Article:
Rejecting foreign criticism of Israel's offensive in the Gaza Strip, Prime Minister Ehud Olmert said it would continue indefinitely and that he wouldn't trade Palestinian prisoners for captured soldier Galid Shalit. Israeli forces have killed at least 43 Palestinians in Gaza since the offensive began. Olmert lashed out particularly at European critics, asking why they did not condemn Palestinian rocket attacks against Israelis. Speaking after Olmert, in his first public appearance since Shalit was captured June 25, Hamas leader Khalid Meshaal said the hostage was being kept alive but would be freed only after Palestinian prisoners were released.

Saddam Hussein, most of his codefendants, and their lawyers boycotted Monday's session of their trial in Iraq, even though it was reserved for closing arguments by the defense. A source said they wouldn't return to the courtroom until improved security measures were in place and other demands had been met. One of Hussein's lawyers was murdered last month. The chief judge dismissed the demands and said other lawyers had been appointed to replace those who were absent. Meanwhile, Prime Minister Nouri al-Maliki appealed to Iraqis to "unite as brothers" after new sectarian violence killed at least 12 more people and wounded 62 others Monday.

Gun battles between Islamist militiamen and fighters loyal to Somali warlords extended into a second day in the capital, Moga-dishu, and hospital sources said the number of deaths had passed 60. Islamist leader Sheikh Hassan Dahir Aweys accused President Bush of using the warlords "to kill people" and said his militia had "no other option but to fight to the finish." But because of the violence, the deputy prime minister of Somalia's fledgling government said the Islamists should be excluded from peace negotiations scheduled for this weekend.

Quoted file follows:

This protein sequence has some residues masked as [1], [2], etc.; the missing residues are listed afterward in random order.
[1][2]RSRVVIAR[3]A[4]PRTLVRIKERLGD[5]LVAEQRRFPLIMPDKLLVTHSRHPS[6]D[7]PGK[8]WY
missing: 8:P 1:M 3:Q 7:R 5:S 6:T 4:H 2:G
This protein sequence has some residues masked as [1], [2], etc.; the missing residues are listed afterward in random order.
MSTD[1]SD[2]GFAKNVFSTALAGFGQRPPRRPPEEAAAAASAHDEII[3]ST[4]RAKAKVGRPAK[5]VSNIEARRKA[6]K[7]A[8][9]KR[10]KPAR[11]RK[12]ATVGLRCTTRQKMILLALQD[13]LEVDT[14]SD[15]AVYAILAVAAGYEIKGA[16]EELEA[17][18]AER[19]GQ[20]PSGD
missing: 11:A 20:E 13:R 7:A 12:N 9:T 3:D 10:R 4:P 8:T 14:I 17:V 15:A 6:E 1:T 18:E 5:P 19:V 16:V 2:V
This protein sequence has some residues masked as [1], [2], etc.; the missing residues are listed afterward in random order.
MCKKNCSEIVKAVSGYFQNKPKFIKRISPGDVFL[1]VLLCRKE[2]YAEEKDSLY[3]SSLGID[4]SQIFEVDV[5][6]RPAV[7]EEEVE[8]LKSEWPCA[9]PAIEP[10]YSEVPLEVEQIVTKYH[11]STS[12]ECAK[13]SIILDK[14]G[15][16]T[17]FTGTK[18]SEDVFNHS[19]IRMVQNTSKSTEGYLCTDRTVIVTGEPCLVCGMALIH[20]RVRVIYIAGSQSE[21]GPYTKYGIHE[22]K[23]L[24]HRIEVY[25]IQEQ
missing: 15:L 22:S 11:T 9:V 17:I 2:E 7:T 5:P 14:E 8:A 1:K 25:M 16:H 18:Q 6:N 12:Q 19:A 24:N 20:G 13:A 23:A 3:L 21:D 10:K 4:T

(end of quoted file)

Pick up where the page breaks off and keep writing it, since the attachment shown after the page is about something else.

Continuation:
Over the protests of journalists and opposition leaders, Egypt's parliament approved a new law that upholds the ability of judges to send reporters to jail for stories critical of the government. Critics said the measure demonstrated the insincerity of President Hosni Mubarak, who had pledged to allow more po-litical freedom and to put an end to the jailing of journalists. In a last-minute concession, the lawmakers removed a clause in the law that would have OK'd jail terms for impugning the integrity of anyone in the government's employ. On the other hand, they also raised the maximum fines that can be imposed on reporters for libel and other offenses. In anticipation of passage, Egypt's opposition and independent newspapers did not publish Sunday's editions.

In a 900-page filing, lawyers for leftist candidate Andrés Manuel López Obrador asked Mexico's Federal Electoral Court to order a recount by hand of the July 2 presidential ballots that gave rival Felipe Calderón an apparent victory. The complaint alleges, in part, that some polling places reported more votes than registered voters and that the computer software used in the original vote-count had skewed the outcome. But in an interview published prior to receiving the filing, its chief judge hinted that López Obrador may not like the ultimate decision. He said a full recount would be both illegal and impractical, although one could be ordered at specific polling places where results appeared questionable.

No survivors were found in the crash of a propeller-driven Pakistani airliner Monday. The plane, carrying 41 passengers and a crew of four, went down on takeoff from Multan in eastern Pakistan on a flight that was to go to Lahore. There was no immediate explanation for the cause, although authorities ruled out terrorism.

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